KNOXVILLE, Tenn — More hope in the long fight against COVID-19 appears to be on the horizon. Johnson & Johnson on Friday released the results of its Phase 3 trial that showed the Janssen Pharmaceuticals single-dose COVID-19 vaccine is 66% effective overall in preventing moderate to severe illnesses 28 days after vaccination.
Dr. Bill Smith, Chief Executive Officer of Alliance for Multispecialty Research, has been heading up the human clinical trials in Knoxville for this vaccine.
He said efficacy rates don't tell the entire story of why this new vaccine is important. For a vaccine of this type, which is set to be the first single-dose COVID-19 vaccine approved for use, 66% is more than just good.
“In terms of preventing the most important consequences of COVID, it was quite effective,” Smith said.
Dr. Smith said there are many reasons this vaccine is good news beyond it increasing the available supply of vaccine. From a logistics standpoint, one-dose vaccines will simplify the vaccination process for those who receive it. It is also easier to store and ship compared to Pfizer's and Moderna's mRNA vaccines that require cold storage.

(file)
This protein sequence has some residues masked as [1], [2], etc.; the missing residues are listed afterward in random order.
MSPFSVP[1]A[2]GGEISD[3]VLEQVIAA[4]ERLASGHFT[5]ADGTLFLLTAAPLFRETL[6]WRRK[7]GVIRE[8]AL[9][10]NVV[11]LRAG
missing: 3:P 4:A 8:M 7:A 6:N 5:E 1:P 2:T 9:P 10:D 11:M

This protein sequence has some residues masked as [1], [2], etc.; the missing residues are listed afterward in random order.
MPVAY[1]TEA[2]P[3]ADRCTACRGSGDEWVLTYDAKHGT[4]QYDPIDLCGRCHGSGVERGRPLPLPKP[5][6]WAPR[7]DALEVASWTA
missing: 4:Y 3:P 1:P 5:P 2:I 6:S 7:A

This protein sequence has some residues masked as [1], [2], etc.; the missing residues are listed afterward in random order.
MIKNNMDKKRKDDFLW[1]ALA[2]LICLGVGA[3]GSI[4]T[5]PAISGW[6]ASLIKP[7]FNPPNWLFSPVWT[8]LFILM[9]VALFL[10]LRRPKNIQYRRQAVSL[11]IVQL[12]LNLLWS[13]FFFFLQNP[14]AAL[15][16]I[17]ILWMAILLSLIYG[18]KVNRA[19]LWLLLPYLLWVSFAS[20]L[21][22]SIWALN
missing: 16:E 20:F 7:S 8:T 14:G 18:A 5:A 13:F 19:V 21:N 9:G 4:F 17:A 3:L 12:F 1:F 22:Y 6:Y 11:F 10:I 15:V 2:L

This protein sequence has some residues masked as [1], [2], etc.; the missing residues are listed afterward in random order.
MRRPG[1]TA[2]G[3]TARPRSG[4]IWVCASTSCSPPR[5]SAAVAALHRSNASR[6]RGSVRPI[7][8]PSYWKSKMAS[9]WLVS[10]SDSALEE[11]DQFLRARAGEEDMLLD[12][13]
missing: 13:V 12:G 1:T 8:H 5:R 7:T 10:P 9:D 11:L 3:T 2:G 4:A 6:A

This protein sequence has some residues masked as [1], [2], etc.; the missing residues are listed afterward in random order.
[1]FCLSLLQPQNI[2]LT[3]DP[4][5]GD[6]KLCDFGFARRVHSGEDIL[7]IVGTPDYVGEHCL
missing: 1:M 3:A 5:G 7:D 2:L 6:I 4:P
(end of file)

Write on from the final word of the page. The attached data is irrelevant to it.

“A single vaccination, they're going to be able to vaccinate a lot more people. Also, their vaccine can be transported in refrigerated units rather than requiring the ultra-cold freezers,” Smith said.
Smith said the 66% overall efficacy rate worldwide compared to Pfizer's and Moderna's 95% is not as big a selling point as it seems in the larger picture of significantly reducing the disease burden, considering the efficacy of most flu shorts can be lower than that some years.
“Its efficacy in the US at 72%, which is better than what we see most years with our flu vaccine where some years, it's less than 50%“ Dr. Smith said. “The most important part of the data says that, against severe illnesses that required hospitalization with ventilations, that their vaccine was effective."
All in all, Dr. Smith said don’t pass up the opportunity to take this vaccine if you are scheduled to get it once it is approved and is made available. 66% to 72% efficacy is far better than the 0% of not having any immune protection.
“The fact that they're going to be protected against the most severe cases of the coronavirus illness makes it that I tell people take the first vaccine that is available to you,” he said.
Smith said he expects the vaccine to start going in arms sometime in February or March, as it is still awaiting emergency approval from the U.S. Food and Drug Administration.